secondthird (thanks to Prashant for pointing out) debutant producers on Coke Studio at MTV Season 3. Well not exactly a debut, Salim was part of the Karsh Kale episode last season. Anyway, this is the episode I was most concerned about; firstly because I haven’t heard anything particularly impressive in their non-film works (the Dewarists song was decent, nothing spectacular). Their recent run in movies hasn’t been particularly encouraging either. Some of the artists they featured were the main reason I have been looking forward to this episode. So here are my thoughts after having seen the show.
Bismillah – Composers Salim Sulaiman more than double the length of their original Kailash Kher solo piece from the movie Azaan for Coke Studio at MTV, and gracefully so. Joining Kailash here is Munnawar Masoom, the man who did that amazing qawwali from D-Day, Murshid Khele Holi. And he does a super job here too. The arrangement from the original is kept as a base here, so we still get to hear some lovely harmonium bits from Firoz Shah (don’t know if he was the one in Azaan too). The composers spruce it up quite well with the guitars (same team as the Clinton episode – Warren Mendonsa, Nyzel D’Lima, Rushad Mistry) and drums by Darshan Doshi.
Rudine Rangeeli – It was Bhanwari Devi in the Ram Sampath episode and the Barmer Boys in Clinton Cerejo’s. And this time it is Gujarati folk legend Karsan Sagathia who comes and sidelines all else with his solo performance. Well almost all else, there is Paras Nath supporting the singer through the song, and closing it with a one minute long scorcher of a solo (with good backing from Darshan on drums) – DO NOT miss that! The arrangement is otherwise fairly regular but for some interesting additions like the conch and manjiras.
Namaste – More folk fusion, this time with a Punjabi folk trio led by Desh Raj Lachkani. And the rawness of the singers contrasts well with Shraddha Pandit and the chorus (Shannon Donald, Crystal Sequeira, Keshia Braganza) making for an interesting combo. The arrangement too has its high points, especially on the percussion front from Sanket Naik and Rushad’s bass. But overall there is something undeniably filmy about the techno-Punjabi-ness of the song – something that evokes a sense of déjà vu more than once. And that bogs the song down.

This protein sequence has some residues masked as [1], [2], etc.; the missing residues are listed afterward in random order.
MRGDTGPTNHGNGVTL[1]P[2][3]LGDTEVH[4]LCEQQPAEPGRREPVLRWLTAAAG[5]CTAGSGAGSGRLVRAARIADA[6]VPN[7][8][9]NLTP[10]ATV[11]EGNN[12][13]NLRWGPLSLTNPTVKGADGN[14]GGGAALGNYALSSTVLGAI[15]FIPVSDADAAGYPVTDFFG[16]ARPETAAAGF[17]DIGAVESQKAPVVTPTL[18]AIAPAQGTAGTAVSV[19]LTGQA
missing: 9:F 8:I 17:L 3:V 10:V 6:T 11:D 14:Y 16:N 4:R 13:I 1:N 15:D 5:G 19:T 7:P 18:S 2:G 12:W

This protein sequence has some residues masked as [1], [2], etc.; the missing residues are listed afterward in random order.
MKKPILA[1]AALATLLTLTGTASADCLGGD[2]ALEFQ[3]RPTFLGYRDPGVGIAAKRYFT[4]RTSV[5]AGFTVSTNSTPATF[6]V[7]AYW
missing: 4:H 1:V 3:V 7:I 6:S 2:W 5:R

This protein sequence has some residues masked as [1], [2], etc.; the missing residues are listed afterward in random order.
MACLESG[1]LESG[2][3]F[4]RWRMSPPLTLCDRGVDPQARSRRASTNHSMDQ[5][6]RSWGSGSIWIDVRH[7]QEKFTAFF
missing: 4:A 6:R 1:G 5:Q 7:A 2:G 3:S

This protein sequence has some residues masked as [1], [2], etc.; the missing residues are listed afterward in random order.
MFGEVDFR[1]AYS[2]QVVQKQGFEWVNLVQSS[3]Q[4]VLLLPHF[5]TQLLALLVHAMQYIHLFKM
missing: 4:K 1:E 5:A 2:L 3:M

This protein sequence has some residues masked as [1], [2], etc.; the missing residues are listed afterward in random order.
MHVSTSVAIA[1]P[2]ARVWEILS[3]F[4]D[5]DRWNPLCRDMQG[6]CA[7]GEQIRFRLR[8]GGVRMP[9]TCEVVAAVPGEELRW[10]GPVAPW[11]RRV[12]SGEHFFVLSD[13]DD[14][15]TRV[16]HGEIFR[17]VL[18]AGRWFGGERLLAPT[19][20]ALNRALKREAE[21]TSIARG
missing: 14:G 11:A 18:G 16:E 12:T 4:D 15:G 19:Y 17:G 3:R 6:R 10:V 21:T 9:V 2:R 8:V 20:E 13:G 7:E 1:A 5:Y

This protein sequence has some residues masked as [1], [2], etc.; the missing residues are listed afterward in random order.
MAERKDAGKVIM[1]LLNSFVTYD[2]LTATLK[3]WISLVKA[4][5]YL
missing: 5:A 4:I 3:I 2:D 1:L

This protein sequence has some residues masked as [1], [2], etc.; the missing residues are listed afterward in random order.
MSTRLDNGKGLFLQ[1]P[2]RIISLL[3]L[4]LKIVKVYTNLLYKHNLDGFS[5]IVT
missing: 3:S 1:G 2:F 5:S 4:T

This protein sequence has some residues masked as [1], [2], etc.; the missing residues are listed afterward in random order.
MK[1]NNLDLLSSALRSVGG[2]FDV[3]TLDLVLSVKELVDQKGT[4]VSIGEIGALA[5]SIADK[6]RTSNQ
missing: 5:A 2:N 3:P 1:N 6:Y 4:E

Kare Mann Bhajan – Salim Sulaiman’s tribute to Ustad Sultan Khan. Not the first time they are doing this by the way; Salim had joined Karsh Kale in adapting the sarangi maestro’s Kajar Bin last season of Coke Studio. And like with that cover, here too the weakest link is Salim’s singing. A pretty neat cover otherwise. While last year it was Sultan Khan’s son Sabir Khan on the sarangi, this time it is Dilshad Khan, who was part of Coke Studio’s Season 2 as well, most prominently in the Amit Trivedi episode. And the man is brilliant here with some fabulous charukeshi raga-based solos, particularly towards the end. The other person worth a special mention from the band is Jarvis Menezes, some lovely improvs on the keyboard (am I the only one who got slightly reminded of the keys section of Nirmohiya in some places, the second interlude especially?). If not for the vocals, this might well have been the song of the episode. (Apparently this is a traditional Gujarati song that was only made famous by Ustad with his rendition, there have been other singers too who have covered this song. Thanks to @grondmaster for clarifying this)
Sati – Haunting Vedic chants amidst the pulsating rhythms set by Taufiq Qureshi (I also see the name Shikhar Qureshi among the credits; his son?) and an elaborate strings section by the Bombay Strings Orchestra – Sati is a totally winning combination! Making his second appearance this season is Vijay Prakash who (again) aces the classical-based rendition (
couldn’t figure out the raga; sounded like hindolam/malkauns but for the nishada @vijaynarain says it is chandrakauns) over the racy orchestration. Lovely trumpet playing by Aamir Damami too; that is interesting attire for a trumpet player!
Chheene Re Mora Chain – Composers get another stalwart for this one, Rashid Khan. And boy what a performance he gives! The veteran carries off the nuanced rendition (jog raga-based, it would seem) with ease, producing some lovely improvs. The arrangement on the other hand is highlighted by its use of strings – Warren, Nyzel and Rushad all do a fabulous job alongside the Bombay Strings Orchestra. The lyrics here are written by Shraddha Pandit apparently, didn’t know she writes songs too. But for the singing by Salim which again didn’t work much for me (singing alongside someone like Rashid Khan was bound to be a disadvantage anyway), this song is where the fusion was the smoothest I thought.
So a pretty neat episode from Salim Sulaiman that belies their recent form. Papon is up next.
Top Recos: Sati, Chheene Re Mora Chain, Rudine Rangeeli